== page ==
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Here is a short and simple Ajax method that returns "True" or "False" if an entity exists in a database via a stored procedure that returns just "Y" or "N" (the details of this entity and database are not relevant to my question though).

This is the first time I've used the C# using() statement, and was wondering if anyone would be kind enough to review this and give me feedback.

[WebMethod]
public string ValidateEntity(string EntityType, string EntityName)
{
    string connstr = (from c in Companys where c.Name.Equals(company, StringComparison.OrdinalIgnoreCase) select c.ConnectionString).FirstOrDefault();
    if (connstr == null) { return "False"; }
    using (SqlConnection conn = new SqlConnection(connstr))
    {
        using (SqlDataAdapter da = new SqlDataAdapter())
        {
            using (da.SelectCommand = new SqlCommand("ValidateEntity", conn))
            {
                da.SelectCommand.CommandType = CommandType.StoredProcedure;
                da.SelectCommand.Parameters.AddWithValue("@EntityType", EntityType);
                da.SelectCommand.Parameters.AddWithValue("@EntityName", EntityName);
                using(DataSet ds = new DataSet())
                {
                    da.Fill(ds, "result_name");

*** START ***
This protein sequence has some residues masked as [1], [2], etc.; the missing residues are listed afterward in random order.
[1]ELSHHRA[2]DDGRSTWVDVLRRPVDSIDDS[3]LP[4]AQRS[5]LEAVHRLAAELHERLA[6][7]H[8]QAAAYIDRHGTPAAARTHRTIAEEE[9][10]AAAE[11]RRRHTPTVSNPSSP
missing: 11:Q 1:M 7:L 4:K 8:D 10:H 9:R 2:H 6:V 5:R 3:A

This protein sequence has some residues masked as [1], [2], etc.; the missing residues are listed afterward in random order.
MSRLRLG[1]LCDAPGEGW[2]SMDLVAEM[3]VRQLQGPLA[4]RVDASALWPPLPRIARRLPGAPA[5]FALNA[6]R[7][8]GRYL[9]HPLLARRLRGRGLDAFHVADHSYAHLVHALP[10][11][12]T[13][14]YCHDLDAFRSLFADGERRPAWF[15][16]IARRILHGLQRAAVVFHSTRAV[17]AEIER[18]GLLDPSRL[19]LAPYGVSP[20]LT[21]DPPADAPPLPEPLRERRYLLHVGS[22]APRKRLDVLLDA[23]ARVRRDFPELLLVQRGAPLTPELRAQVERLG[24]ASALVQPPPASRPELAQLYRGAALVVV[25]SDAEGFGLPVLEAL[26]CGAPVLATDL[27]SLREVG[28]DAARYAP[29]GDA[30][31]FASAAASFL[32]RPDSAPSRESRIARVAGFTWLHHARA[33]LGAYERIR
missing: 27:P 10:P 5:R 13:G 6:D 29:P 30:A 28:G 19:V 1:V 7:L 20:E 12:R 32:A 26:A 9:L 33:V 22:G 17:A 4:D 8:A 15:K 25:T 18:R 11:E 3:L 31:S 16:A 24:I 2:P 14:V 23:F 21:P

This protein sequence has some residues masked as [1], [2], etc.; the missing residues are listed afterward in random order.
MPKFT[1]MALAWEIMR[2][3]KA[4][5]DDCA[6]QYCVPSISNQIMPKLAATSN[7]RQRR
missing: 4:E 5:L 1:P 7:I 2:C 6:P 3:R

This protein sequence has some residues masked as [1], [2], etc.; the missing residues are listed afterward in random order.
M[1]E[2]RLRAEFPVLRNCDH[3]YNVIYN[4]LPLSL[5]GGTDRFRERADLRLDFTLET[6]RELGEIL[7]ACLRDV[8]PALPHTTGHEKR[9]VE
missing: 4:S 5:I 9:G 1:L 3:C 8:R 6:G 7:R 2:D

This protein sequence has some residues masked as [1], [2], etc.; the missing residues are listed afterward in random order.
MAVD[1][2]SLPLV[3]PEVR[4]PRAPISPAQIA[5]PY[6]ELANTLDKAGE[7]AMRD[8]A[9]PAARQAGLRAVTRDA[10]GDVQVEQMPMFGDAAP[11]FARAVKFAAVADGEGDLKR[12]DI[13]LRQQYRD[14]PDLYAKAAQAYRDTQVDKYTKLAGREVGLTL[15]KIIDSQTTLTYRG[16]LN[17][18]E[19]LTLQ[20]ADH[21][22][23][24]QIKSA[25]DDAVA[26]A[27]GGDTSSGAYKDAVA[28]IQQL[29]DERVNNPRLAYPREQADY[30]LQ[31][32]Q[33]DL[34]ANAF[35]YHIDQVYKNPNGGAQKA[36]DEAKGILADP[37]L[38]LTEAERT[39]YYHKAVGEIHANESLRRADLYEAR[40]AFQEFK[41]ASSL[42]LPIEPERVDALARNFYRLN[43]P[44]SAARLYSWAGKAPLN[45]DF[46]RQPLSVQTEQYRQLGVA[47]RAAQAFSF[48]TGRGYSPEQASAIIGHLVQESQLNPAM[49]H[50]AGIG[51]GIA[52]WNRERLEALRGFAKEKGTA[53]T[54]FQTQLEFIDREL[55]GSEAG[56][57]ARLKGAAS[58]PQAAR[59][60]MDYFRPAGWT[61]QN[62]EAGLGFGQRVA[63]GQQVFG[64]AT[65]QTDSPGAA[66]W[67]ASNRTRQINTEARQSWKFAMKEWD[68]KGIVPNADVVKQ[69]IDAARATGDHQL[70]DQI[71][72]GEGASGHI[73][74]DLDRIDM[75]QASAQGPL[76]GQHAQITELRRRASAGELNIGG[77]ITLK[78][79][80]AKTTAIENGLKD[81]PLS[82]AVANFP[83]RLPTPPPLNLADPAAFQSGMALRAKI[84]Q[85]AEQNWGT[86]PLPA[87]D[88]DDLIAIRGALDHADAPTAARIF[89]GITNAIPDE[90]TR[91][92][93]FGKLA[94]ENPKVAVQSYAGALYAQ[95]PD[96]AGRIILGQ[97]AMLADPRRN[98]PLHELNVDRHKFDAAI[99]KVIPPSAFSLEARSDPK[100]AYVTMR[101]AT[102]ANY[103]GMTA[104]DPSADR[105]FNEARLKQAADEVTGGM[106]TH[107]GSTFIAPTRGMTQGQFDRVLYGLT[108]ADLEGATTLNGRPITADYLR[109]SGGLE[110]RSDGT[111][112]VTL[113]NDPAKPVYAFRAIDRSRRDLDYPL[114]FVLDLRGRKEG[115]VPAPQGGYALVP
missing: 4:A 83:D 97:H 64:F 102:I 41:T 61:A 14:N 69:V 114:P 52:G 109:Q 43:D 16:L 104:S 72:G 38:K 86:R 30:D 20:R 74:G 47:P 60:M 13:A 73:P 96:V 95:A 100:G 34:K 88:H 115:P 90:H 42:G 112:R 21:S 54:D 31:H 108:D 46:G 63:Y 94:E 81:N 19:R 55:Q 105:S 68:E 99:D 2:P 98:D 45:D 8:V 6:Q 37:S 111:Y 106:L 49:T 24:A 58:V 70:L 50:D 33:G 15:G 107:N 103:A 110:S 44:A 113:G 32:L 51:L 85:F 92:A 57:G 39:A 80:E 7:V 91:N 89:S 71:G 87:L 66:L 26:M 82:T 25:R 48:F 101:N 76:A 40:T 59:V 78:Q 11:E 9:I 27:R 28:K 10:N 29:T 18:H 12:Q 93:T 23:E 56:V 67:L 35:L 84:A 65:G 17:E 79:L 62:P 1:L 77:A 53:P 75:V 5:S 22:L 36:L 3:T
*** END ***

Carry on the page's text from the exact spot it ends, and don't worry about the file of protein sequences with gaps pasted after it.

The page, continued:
DataTable dt = ds.Tables["result_name"];
                    if ( dt.Rows.Count > 0){
                        if (dt.Rows[0]["Valid"].ToString()=="Y") { return "True"; }
                    }                             
                }
            }
        }
    }
    return "False";
}
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Thanks for the helpful and informative responses, ckuhn203 and Carlos, and thank you for fixing the formatting, Jamal! –  ChrisGNZ Jul 25 at 1:39

2 Answers 2

  • I may be pointing out the obvious here, but the ValidateEntity Method returns a string. I would expect it to return a Boolean.
  • There are a number of one and two letter variable names. We've not been restricted in the size of names for many years now. It would be good to give them more descriptive names and we can take advantage of C#'s case sensitivity.
    • da = adapter
    • ds = dataSet (but perhaps something even more meaningful)
    • dt = table or resultNames
  • If you return a bool instead of a string, you could directly return here instead of using an if statement.

    if (dt.Rows[0]["Valid"].ToString()=="Y") { return "True"; }
    

Becomes

return (dt.Rows[0]["Valid"].ToString() == "Y");
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It's possible to omit the {} in the using statements, much like with an if statement. If you're not doing anything until an inner block you can just write

using (bla1 = ...)
using (bla2 = sth(bla1))
using (bl3 = sth(bla2))
{
//Do the real work here
}
//Stuff is cleaned up here as if you'd done lots of {}

It's a matter of style, mainly. Since it isn't an if condition, probably most readers can figure out what's happening.

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